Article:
These are the words of a mother of a child, David [name changed], with whom my son, now in second grade, went to nursery school. David’s mom said them to the teacher–and about 20 sets of parents in the room–at Back to School night at the nursery school, at the point at which the teacher asked, “Are there any questions?”
You may have noticed that David’s mom’s question wasn’t actually a question. It was more of a proclamation, made in response to the teacher’s having mentioned that the kids would celebrate Shabbat with pizza brought in for the class. It was a proclamation that David had very definite tastes–and that those tastes shouldn’t be challenged. It was a Marie Antoinette-like statement for our age: instead of “Let Them Eat Cake,” it was “Let Them Eat White Pizza (Because That’s What David Likes!).” Read the rest of this entry →
Nov 8 2012
While I somehow managed to keep her in the dark for nearly a year, my 4-year-old found out about my iPad.
Like all responsible parents, we aim to keep our child as unplugged as possible, and while we do sit her in front of the TV on occasion (every morning is an occasion), we limit her to PBS programming, and this makes us totally virtuous. In the end, though, I freaking love my iPad and I don’t want her Cheez-it fingers all over the screen. Read the rest of this entry →
Jun 12 2012
“I want to watch Blue’s Clues,” my daughter announced in the middle of an episode of Yo Gabba Gabba!”
“OK, honey, I’ll record it for you and we can watch it some other time,” I told her.
“What? I want to watch it now,” Ellie said.
And that’s when it hit me. Her technologically advanced world is one in which she thinks all TV is on demand. After all, she watches pretty much two shows–Gabba and Sesame Street–both of which I TiVo so they are always at her beckon call. Why wouldn’t she expect the same for Blue’s Clues? Read the rest of this entry →
Jan 9 2012
My husband and I are not very disciplined, regimented, or structured parents. A Tiger Mom I most definitely am not. I think that childhood should be reserved for blissful innocence and unadulterated freedom. We are free spirits and Aiven has already shown early signs of being fiercely independent. When Aiven goes to school, he will get his first taste of law and order, but until then, we want to make his childhood carefree and give him as much space as possible to be himself. I’ve thought about how our parenting style is more relaxed than most, and I think we distinguish ourselves in seven key areas:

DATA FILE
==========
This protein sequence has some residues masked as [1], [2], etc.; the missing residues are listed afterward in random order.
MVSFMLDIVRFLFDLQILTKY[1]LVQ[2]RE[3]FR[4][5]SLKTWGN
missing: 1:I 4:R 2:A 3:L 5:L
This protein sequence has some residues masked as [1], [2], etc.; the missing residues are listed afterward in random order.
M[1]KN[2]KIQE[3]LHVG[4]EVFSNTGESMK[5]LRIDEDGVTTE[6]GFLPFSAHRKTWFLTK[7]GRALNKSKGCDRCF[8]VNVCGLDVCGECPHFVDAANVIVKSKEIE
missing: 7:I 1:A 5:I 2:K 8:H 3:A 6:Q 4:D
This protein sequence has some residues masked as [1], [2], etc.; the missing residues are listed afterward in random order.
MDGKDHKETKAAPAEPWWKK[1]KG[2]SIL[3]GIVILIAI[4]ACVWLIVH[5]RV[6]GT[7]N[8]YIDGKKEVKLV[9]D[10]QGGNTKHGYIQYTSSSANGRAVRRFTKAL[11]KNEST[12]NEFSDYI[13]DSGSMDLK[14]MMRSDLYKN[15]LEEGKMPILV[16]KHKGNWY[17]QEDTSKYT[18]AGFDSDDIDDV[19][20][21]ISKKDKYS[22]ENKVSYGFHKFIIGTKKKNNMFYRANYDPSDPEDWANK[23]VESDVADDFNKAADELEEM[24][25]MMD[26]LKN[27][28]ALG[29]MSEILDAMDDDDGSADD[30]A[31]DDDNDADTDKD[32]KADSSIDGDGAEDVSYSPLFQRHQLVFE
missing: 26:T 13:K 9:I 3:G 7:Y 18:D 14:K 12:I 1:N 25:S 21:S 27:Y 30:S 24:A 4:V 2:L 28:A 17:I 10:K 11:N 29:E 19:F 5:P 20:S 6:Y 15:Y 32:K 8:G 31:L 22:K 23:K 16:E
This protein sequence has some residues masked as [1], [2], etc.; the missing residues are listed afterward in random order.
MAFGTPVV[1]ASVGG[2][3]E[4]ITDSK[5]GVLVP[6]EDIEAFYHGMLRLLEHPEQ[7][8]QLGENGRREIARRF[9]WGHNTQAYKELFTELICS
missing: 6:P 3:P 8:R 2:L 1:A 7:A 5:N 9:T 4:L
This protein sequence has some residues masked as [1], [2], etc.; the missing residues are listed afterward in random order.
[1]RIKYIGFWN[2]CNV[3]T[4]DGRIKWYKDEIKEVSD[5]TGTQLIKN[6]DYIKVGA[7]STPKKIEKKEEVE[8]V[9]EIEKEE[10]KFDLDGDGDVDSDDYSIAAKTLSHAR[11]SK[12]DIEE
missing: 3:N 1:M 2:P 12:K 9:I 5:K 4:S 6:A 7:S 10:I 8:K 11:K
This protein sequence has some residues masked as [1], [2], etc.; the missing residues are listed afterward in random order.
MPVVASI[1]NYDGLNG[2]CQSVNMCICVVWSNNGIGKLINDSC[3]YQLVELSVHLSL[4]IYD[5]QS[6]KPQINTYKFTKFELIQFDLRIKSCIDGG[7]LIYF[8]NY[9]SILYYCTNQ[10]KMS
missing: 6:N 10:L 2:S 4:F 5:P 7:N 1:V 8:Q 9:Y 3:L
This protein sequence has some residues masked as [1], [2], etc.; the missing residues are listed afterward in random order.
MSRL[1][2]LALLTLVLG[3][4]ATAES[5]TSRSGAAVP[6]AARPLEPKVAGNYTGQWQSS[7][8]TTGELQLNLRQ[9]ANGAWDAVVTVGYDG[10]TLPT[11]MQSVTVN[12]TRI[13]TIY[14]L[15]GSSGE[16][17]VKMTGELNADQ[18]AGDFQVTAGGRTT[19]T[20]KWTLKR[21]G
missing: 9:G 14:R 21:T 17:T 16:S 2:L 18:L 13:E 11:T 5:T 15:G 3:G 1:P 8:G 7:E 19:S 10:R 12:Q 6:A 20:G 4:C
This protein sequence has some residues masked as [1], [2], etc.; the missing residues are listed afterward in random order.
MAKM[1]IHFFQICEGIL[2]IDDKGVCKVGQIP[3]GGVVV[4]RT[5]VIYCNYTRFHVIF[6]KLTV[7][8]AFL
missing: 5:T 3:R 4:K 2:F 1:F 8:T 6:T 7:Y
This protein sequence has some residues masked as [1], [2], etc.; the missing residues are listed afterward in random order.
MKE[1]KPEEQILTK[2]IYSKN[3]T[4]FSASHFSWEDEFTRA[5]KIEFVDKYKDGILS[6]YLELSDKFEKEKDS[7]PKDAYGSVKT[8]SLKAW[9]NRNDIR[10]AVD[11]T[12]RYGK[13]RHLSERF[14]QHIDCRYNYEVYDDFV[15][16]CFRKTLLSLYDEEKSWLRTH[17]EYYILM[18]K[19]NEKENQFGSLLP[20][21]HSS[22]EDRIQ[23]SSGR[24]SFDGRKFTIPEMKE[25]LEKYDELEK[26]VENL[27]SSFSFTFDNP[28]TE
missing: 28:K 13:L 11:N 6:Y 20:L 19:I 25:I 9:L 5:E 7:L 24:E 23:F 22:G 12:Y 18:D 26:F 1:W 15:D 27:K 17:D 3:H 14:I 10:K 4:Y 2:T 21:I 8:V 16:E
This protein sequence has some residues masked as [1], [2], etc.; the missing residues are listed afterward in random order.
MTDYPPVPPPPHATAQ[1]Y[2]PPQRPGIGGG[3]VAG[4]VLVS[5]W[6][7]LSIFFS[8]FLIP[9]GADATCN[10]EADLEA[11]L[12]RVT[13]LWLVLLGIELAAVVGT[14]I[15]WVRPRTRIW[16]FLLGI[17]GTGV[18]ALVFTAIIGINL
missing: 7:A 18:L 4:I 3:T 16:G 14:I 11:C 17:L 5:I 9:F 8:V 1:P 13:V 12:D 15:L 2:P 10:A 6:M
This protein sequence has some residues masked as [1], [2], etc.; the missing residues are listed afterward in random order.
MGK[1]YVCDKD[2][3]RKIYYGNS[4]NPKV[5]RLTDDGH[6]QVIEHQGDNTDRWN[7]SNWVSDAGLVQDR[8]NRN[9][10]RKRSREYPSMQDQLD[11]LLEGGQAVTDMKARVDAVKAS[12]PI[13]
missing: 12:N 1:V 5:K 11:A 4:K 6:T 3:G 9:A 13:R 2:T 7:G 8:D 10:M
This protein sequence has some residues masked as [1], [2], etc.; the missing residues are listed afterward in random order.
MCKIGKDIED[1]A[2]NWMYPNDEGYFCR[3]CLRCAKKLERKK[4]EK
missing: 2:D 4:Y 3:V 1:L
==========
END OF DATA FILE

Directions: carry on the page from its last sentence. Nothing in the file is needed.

When we were in Europe this summer, Aiven enjoyed dropping most of his food on the ground, especially at outdoor cafes. He would marinate it in whatever dirt was there and then gleefully pop it back into his mouth. It was as if he was declaring, “All food tastes better with that special spice called STREET DIRT.” Sure it grossed me out at times, but he was eating so nicely and making this Jewish mother kvell!
2. Bumps, Bruises, and Boo Boos
We let Aiven fall. We don’t jump to catch him when we see him stumble. Everyone else gasps and dives to save him. He slams into furniture, walls, and people, yet he almost always picks right back up regardless of the damage. Sometimes I’m embarrassed to go out because he looks so banged up, but if I stop him from walking into the table, how is he going to learn to duck? I figure that if I don’t make a big deal of his tumbles, neither will he.
We don’t do schedules well. Bath time is when he gets really dirty, not an assigned time every night. He’s had three baths in one day and one bath every three days. He eats when he wants (which is all the time) and not at three designated hours. Reading time? Play time? He lets us know what he wants by gesticulating and putting stuff into our hands, and he excels at letting us know when he wants it by screaming. Read the rest of this entry →